The built-in sensors include GPS, so the camera can automatically highlight any high-speed, or high-altitude sections, or heart rate, and the smartphone app will pull these highlighted clips together into a cohesive edit. If you're not happy with the order, you can manually edit or, simpler than that, just shake the phone to rearrange. It's a process that works easily and is a smart way of helping you to produce a short film that is then easy to share.

It might sound like a gimmick, but it works. If you like the idea of filming your cycling but don't want to spend hours in front of a computer editing the video, this is a foolproof way to share your adventures.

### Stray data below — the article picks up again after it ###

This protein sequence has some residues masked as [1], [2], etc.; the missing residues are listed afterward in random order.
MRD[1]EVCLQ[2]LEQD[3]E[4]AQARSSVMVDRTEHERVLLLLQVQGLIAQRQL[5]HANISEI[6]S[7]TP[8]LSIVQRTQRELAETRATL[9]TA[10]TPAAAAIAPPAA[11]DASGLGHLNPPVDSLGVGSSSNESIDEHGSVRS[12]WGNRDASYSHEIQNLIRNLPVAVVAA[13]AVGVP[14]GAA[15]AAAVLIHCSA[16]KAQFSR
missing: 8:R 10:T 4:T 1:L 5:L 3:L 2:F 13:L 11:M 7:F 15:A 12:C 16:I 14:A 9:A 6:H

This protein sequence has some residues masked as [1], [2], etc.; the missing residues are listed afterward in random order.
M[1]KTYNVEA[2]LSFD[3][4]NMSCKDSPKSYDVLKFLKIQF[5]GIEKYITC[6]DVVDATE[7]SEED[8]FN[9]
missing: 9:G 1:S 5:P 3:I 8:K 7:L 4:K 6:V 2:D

Another smart feature of the app is the live view, so you can make sure the camera is perfectly aligned before filming.

TomTom Bandit - 2 (1).jpg

TomTom Bandit - 2 (1).jpg

If you do want to plug the camera into your computer to download all the raw footage, it's as easy as pulling the back of the camera out and revealing the neat integrated USB stick. No cables, no nonsense. With the camera in two parts like this, you can access the Micro SD card.

Video quality

The Bandit video camera houses a 16Mp sensor and can shoot full 1080p HD video at up to 60 frames per second. It can be stopped down to 30fps at 1080p, or 720p at 60 or 120fps. It'll even do 4K video at 15fps. Other modes include slow motion, time lapse and a still camera.

TomTom Bandit - 10.jpg

TomTom Bandit - 10.jpg